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Old 08-02-2013, 03:04 PM   #21
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this^^^^
lol.
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Old 08-02-2013, 04:36 PM   #22
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1728 scottish. huge temp range, huge alcohol tolerance range, and wildly different flavor contributions based on temps.
Couldn't have said it better myself.
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Old 08-02-2013, 07:45 PM   #23
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Couldn't have said it better myself.
I have to admit 1728 is probably my favourite ale strain.
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Old 08-02-2013, 08:05 PM   #24
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I have to admit 1728 is probably my favourite ale strain.
Yeah, it has been my house ale strain for a solid year now. I suppose part of it is that I just know how to work it to get what I want out of it, but any strain that can go from dry to slightly smoked to fruity and full-bodied checks all my boxes. It's vastly underrated imho.
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Old 08-02-2013, 08:08 PM   #25
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I've recently started really digging 1272. Used it on my last 4 batches (APA, cream ale, stout, barleywine) and am about to use it in an IPA.

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Old 08-03-2013, 08:28 AM   #26
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Originally Posted by neosapien View Post
Yeah, it has been my house ale strain for a solid year now. I suppose part of it is that I just know how to work it to get what I want out of it, but any strain that can go from dry to slightly smoked to fruity and full-bodied checks all my boxes. It's vastly underrated imho.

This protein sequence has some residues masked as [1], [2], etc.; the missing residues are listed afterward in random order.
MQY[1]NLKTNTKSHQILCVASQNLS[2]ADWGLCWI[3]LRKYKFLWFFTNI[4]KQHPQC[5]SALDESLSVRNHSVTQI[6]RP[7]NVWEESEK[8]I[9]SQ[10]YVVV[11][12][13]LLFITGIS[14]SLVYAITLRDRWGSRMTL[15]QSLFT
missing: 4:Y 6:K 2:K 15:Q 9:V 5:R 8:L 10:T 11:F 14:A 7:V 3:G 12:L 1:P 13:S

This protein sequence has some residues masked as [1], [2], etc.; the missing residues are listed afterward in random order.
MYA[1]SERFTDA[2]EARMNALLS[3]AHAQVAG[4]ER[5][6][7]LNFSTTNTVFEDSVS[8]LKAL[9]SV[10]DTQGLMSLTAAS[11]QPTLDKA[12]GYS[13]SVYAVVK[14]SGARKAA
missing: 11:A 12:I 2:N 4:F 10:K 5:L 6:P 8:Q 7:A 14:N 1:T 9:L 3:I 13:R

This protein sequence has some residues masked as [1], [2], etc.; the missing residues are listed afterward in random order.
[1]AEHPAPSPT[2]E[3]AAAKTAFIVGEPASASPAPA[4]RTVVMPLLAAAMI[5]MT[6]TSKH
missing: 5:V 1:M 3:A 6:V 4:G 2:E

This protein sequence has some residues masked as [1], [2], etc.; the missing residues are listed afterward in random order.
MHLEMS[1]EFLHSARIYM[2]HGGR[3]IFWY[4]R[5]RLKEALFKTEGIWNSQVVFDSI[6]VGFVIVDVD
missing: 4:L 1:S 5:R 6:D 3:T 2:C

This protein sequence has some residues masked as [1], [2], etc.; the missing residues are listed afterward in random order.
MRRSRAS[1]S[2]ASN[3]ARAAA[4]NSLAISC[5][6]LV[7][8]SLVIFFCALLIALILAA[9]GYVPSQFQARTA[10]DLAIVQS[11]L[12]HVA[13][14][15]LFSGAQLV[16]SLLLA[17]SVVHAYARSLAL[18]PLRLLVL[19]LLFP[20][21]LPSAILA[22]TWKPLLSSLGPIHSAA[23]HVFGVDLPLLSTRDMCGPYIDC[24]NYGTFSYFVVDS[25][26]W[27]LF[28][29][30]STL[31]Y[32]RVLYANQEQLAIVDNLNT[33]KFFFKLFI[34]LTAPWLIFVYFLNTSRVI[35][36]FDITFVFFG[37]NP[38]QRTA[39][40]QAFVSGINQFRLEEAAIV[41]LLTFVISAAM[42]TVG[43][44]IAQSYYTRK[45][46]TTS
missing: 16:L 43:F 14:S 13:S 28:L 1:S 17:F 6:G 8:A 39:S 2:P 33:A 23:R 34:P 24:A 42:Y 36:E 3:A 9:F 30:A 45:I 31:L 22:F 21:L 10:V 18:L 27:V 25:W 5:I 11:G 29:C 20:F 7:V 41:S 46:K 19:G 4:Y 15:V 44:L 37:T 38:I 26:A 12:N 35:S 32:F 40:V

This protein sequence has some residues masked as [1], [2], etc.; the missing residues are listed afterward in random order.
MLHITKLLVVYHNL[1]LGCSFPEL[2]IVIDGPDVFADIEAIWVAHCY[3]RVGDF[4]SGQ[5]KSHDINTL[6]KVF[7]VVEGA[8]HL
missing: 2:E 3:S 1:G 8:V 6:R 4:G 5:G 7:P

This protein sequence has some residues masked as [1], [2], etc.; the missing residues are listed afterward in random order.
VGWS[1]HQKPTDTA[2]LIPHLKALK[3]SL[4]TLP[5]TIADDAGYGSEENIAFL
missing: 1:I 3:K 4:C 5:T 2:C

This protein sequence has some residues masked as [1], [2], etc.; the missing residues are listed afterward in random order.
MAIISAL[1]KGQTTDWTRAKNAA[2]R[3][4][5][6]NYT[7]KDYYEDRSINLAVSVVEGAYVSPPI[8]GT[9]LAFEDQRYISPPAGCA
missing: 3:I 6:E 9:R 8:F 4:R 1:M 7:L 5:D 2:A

It is very underrated and very versatile. It also tolerates low oxygen worts with ease. While that's perhaps not a necessity for most, it's very convenient for those w/o oxygen setups or anyone feeling a bit lazy.
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Old 08-04-2013, 06:14 PM   #27
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I'd go with 1272

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Old 08-05-2013, 03:59 AM   #28
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I'd go with 1272
That's a nice yeast, too. Sort of in between the classic American and English styles. While the finished product can be very good, I've never used it, so I can't comment on how easy it is to use.
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Old 08-05-2013, 09:28 PM   #29
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If I was brewing all of these styles in a commercial setting where fermentation time and/or flocculation were all issues, I'd go with PACMAN. It's like a better version of wy1056.

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Old 08-19-2013, 09:09 PM   #30
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WYEAST 1056. Ferment cool for the cleanest flavor at 66-68, ferment warmer (up to 72 degrees) for some Englishy esters. Ferment coolest (62-64) for "peachy" esters.

Edit- I want to change my vote! I just remember that I've used Wyeast 1335 in English and American styles, and like it better! Ferment it cool for a "clean" crisp dry finish, ferment it warmer for English beers. It's an English strain, so it drops well and leaves a clear beer behind but it's not wildly fruity at all.
Just used 1335 in a robust porter yesterday.
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